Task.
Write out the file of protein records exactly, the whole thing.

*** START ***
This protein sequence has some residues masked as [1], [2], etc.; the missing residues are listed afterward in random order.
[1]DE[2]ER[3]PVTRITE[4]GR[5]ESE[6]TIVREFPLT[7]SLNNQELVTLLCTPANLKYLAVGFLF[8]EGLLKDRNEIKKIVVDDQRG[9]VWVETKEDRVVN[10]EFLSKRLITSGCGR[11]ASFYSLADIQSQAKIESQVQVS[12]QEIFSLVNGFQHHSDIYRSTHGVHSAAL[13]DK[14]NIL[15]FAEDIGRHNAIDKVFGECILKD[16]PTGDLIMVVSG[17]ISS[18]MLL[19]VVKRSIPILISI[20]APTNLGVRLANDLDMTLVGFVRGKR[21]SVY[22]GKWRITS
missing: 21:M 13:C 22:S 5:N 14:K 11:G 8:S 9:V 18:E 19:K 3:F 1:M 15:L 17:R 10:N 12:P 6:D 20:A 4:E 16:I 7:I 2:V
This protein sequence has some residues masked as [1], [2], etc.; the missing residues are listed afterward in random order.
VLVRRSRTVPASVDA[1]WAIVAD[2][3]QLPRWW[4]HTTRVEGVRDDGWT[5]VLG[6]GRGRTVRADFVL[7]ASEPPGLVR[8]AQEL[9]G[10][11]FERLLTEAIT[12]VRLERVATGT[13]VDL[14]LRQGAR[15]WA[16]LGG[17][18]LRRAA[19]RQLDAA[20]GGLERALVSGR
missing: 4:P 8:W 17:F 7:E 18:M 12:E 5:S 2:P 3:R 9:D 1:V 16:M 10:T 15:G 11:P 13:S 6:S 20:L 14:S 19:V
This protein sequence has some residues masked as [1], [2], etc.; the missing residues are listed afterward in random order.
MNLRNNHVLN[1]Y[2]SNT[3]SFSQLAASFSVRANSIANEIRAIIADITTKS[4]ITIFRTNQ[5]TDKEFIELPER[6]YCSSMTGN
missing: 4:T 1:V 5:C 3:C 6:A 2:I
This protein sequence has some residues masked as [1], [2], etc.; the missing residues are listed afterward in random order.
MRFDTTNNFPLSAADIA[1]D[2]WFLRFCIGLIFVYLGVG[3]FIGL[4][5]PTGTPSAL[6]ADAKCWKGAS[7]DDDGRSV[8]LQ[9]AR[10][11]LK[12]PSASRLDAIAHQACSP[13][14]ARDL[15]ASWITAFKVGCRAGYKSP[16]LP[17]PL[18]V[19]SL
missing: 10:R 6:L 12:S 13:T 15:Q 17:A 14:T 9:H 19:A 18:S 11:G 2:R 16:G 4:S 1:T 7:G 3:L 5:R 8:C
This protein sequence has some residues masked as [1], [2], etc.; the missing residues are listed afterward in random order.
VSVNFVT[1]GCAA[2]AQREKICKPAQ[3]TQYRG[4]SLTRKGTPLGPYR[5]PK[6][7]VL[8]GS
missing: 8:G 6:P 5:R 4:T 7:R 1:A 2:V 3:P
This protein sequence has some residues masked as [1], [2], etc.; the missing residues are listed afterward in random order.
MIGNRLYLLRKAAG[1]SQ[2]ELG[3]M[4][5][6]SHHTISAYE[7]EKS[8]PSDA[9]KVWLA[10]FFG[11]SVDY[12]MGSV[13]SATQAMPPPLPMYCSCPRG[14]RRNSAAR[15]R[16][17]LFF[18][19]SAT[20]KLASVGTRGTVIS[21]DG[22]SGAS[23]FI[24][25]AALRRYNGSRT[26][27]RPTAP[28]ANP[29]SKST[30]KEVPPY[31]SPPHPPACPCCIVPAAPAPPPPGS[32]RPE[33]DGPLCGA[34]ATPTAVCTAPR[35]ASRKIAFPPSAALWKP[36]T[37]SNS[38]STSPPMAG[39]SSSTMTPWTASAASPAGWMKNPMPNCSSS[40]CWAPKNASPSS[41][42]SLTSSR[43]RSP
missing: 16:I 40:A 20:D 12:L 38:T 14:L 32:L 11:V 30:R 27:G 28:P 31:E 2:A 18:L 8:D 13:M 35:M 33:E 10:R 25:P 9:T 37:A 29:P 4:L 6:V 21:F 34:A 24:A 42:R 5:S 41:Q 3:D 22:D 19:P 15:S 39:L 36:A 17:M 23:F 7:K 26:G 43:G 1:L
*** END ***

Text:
This protein sequence has some residues masked as [1], [2], etc.; the missing residues are listed afterward in random order.
[1]DE[2]ER[3]PVTRITE[4]GR[5]ESE[6]TIVREFPLT[7]SLNNQELVTLLCTPANLKYLAVGFLF[8]EGLLKDRNEIKKIVVDDQRG[9]VWVETKEDRVVN[10]EFLSKRLITSGCGR[11]ASFYSLADIQSQAKIESQVQVS[12]QEIFSLVNGFQHHSDIYRSTHGVHSAAL[13]DK[14]NIL[15]FAEDIGRHNAIDKVFGECILKD[16]PTGDLIMVVSG[17]ISS[18]MLL[19]VVKRSIPILISI[20]APTNLGVRLANDLDMTLVGFVRGKR[21]SVY[22]GKWRITS
missing: 21:M 13:C 22:S 5:N 14:K 11:G 8:S 9:V 18:E 19:K 3:F 1:M 15:L 17:R 10:N 12:P 6:D 20:A 4:E 16:I 7:I 2:V
This protein sequence has some residues masked as [1], [2], etc.; the missing residues are listed afterward in random order.
VLVRRSRTVPASVDA[1]WAIVAD[2][3]QLPRWW[4]HTTRVEGVRDDGWT[5]VLG[6]GRGRTVRADFVL[7]ASEPPGLVR[8]AQEL[9]G[10][11]FERLLTEAIT[12]VRLERVATGT[13]VDL[14]LRQGAR[15]WA[16]LGG[17][18]LRRAA[19]RQLDAA[20]GGLERALVSGR
missing: 4:P 8:W 17:F 7:E 18:M 12:E 5:S 2:P 3:R 9:D 1:V 16:M 10:T 15:G 11:P 13:S 6:S 20:L 14:S 19:V
This protein sequence has some residues masked as [1], [2], etc.; the missing residues are listed afterward in random order.
MNLRNNHVLN[1]Y[2]SNT[3]SFSQLAASFSVRANSIANEIRAIIADITTKS[4]ITIFRTNQ[5]TDKEFIELPER[6]YCSSMTGN
missing: 4:T 1:V 5:C 3:C 6:A 2:I
This protein sequence has some residues masked as [1], [2], etc.; the missing residues are listed afterward in random order.
MRFDTTNNFPLSAADIA[1]D[2]WFLRFCIGLIFVYLGVG[3]FIGL[4][5]PTGTPSAL[6]ADAKCWKGAS[7]DDDGRSV[8]LQ[9]AR[10][11]LK[12]PSASRLDAIAHQACSP[13][14]ARDL[15]ASWITAFKVGCRAGYKSP[16]LP[17]PL[18]V[19]SL
missing: 10:R 6:L 12:S 13:T 15:Q 17:A 14:T 9:H 19:A 18:S 11:G 2:R 16:G 4:S 1:T 7:G 3:L 5:R 8:C
This protein sequence has some residues masked as [1], [2], etc.; the missing residues are listed afterward in random order.
VSVNFVT[1]GCAA[2]AQREKICKPAQ[3]TQYRG[4]SLTRKGTPLGPYR[5]PK[6][7]VL[8]GS
missing: 8:G 6:P 5:R 4:T 7:R 1:A 2:V 3:P
This protein sequence has some residues masked as [1], [2], etc.; the missing residues are listed afterward in random order.
MIGNRLYLLRKAAG[1]SQ[2]ELG[3]M[4][5][6]SHHTISAYE[7]EKS[8]PSDA[9]KVWLA[10]FFG[11]SVDY[12]MGSV[13]SATQAMPPPLPMYCSCPRG[14]RRNSAAR[15]R[16][17]LFF[18][19]SAT[20]KLASVGTRGTVIS[21]DG[22]SGAS[23]FI[24][25]AALRRYNGSRT[26][27]RPTAP[28]ANP[29]SKST[30]KEVPPY[31]SPPHPPACPCCIVPAAPAPPPPGS[32]RPE[33]DGPLCGA[34]ATPTAVCTAPR[35]ASRKIAFPPSAALWKP[36]T[37]SNS[38]STSPPMAG[39]SSSTMTPWTASAASPAGWMKNPMPNCSSS[40]CWAPKNASPSS[41][42]SLTSSR[43]RSP
missing: 16:I 40:A 20:D 12:L 38:T 14:L 32:L 11:V 30:R 27:G 28:P 31:E 2:A 18:L 8:D 13:M 35:M 33:E 10:R 25:P 9:T 37:A 29:P 4:L 6:V 21:F 34:A 24:A 42:R 5:S 41:Q 3:D 22:D 19:P 15:S 39:L 36:A 17:M 23:F 7:K 26:G 43:G 1:L